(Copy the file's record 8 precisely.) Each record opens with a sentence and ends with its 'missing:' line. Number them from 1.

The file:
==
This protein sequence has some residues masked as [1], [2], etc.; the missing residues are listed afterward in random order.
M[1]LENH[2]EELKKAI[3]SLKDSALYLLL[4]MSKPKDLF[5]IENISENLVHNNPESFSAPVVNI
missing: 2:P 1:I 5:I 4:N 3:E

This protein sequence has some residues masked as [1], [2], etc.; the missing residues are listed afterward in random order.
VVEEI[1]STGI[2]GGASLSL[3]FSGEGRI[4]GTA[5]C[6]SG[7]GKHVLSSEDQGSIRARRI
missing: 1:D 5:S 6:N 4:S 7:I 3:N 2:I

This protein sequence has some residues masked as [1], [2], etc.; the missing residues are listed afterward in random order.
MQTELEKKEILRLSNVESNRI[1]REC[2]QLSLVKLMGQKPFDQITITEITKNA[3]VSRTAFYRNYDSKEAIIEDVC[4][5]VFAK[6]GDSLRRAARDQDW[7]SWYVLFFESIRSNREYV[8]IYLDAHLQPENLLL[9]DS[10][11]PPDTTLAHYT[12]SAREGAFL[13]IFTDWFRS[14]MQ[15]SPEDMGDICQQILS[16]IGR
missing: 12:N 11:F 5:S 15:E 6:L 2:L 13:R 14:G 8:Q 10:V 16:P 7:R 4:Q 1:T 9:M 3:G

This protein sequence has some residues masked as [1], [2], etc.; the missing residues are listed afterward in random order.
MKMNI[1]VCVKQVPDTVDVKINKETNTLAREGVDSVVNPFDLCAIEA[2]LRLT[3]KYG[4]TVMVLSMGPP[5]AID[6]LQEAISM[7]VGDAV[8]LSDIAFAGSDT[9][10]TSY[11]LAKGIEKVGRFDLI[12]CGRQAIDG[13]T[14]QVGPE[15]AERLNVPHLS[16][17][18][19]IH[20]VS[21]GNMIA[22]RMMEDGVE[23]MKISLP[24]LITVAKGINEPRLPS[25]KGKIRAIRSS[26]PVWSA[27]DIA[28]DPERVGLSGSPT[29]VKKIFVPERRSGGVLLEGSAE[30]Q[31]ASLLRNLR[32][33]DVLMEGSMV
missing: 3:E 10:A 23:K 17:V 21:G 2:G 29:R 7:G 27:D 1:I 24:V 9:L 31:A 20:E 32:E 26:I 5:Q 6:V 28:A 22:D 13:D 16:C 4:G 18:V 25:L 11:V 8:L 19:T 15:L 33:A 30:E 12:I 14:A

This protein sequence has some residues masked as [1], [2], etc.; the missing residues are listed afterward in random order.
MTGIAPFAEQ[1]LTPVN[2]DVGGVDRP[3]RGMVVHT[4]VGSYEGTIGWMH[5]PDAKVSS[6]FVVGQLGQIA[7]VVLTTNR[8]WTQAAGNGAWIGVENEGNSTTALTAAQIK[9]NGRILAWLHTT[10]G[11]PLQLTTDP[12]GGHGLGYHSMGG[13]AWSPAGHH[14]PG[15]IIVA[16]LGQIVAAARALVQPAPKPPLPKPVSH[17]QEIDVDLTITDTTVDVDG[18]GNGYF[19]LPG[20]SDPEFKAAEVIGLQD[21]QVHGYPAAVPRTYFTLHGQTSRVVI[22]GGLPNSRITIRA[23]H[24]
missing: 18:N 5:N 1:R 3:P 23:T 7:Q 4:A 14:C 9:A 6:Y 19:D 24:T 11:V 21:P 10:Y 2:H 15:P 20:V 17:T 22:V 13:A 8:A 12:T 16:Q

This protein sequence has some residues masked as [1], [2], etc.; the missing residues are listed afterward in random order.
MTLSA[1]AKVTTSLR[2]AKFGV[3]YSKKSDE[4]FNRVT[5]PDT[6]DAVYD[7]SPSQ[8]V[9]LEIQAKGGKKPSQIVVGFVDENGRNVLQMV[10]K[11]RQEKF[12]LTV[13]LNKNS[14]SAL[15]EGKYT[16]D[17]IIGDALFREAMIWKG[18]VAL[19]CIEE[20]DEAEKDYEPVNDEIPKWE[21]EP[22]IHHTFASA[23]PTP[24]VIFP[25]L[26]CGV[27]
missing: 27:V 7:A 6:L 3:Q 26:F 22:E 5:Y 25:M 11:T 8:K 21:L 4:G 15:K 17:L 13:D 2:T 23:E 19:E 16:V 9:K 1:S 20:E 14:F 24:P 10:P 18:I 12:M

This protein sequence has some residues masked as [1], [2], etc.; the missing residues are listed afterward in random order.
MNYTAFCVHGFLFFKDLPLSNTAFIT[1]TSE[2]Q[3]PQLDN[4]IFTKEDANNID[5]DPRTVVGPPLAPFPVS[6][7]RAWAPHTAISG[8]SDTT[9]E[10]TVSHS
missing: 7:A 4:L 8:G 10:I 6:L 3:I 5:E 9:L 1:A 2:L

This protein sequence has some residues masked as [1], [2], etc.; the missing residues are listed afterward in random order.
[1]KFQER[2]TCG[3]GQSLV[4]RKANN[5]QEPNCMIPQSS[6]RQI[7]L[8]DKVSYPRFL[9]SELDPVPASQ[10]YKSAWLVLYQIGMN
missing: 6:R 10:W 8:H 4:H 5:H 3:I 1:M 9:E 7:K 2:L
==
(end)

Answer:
This protein sequence has some residues masked as [1], [2], etc.; the missing residues are listed afterward in random order.
[1]KFQER[2]TCG[3]GQSLV[4]RKANN[5]QEPNCMIPQSS[6]RQI[7]L[8]DKVSYPRFL[9]SELDPVPASQ[10]YKSAWLVLYQIGMN
missing: 6:R 10:W 8:H 4:H 5:H 3:I 1:M 9:E 7:K 2:L